If one or more Trump campaign officials, or Donald Trump himself, solicited a “contribution” (i.e., something of value to influence the 2016 presidential election) from a foreign national, or caused or commanded someone else (e.g., Roger Stone) to solicit such a contribution, then they violated federal law.

The Stone indictment states that “a senior Trump Campaign official was directed to contact Stone about any additional releases and what other damaging information [WikiLeaks] had regarding the Clinton Campaign.” Who would likely have been “directing” a senior campaign official? The candidate himself—Donald Trump—seems like an obvious possibility.

Information that is damaging to an opponent is known among political professionals as “opposition research.” Opposition research is of immense value to candidates; they regularly pay opposition research firms (like this one or this one) big money to produce opposition research. The Trump campaign asked Roger Stone to obtain opposition research on Hillary Clinton from foreign national WikiLeaks founder Julian Assange, and the campaign knew that research originated with Russian military intelligence officers.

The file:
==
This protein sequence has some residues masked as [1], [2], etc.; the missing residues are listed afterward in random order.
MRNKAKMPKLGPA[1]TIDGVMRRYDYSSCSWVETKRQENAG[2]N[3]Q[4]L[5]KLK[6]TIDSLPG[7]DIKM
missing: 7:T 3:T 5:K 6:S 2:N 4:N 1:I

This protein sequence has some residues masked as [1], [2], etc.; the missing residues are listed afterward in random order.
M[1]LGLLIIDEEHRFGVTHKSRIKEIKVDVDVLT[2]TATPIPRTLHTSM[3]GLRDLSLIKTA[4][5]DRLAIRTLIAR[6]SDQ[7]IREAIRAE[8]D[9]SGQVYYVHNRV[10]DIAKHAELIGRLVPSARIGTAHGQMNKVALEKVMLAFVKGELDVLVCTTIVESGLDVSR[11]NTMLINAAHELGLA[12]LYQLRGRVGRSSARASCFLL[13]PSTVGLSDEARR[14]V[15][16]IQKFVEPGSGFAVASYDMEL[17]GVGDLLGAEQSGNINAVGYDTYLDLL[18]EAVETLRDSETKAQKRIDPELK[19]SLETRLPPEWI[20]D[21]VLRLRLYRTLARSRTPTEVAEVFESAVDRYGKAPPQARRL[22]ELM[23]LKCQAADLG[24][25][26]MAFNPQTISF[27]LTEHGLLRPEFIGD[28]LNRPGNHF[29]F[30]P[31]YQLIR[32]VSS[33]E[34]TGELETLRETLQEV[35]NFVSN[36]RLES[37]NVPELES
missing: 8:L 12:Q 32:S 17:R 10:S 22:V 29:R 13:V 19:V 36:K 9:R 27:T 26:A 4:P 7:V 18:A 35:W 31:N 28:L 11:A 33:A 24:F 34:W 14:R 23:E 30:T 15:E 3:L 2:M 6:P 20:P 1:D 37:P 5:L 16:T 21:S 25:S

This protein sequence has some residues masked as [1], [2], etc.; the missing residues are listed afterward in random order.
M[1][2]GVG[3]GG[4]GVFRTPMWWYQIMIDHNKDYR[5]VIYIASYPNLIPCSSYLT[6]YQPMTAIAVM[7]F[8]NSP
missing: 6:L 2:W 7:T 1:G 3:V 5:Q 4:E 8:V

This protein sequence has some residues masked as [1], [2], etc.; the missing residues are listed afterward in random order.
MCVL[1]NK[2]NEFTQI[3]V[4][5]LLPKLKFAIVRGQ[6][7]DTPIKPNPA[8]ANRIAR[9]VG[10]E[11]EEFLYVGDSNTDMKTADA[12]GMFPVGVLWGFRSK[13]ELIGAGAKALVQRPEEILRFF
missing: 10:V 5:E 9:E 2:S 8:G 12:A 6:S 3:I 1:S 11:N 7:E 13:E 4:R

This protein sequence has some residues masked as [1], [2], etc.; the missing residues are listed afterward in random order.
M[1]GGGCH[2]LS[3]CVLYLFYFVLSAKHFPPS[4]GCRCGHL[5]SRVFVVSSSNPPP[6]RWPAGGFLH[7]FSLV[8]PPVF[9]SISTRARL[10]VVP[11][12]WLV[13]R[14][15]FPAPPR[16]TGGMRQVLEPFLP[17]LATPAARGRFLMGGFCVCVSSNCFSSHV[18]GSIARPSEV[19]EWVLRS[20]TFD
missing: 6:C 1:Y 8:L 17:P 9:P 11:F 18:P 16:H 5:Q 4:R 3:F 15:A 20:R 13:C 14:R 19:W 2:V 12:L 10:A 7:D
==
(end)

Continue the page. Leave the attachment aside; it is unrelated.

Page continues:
If the facts alleged in the Stone indictment are true, it certainly appears Donald Trump or another high official in his campaign illegally solicited a campaign contribution from a foreign national—in the form of requests that Stone obtain opposition research on Clinton for the Trump campaign. And Stone himself seems to have illegally solicited this foreign national contribution to the Trump campaign, though he was not indicted for this campaign finance crime.

Alternatively, this same campaign individual may have violated the criminal law prohibition on causing or commanding Roger Stone to commit an act which, if directly performed by Trump or a campaign official, would be a federal crime.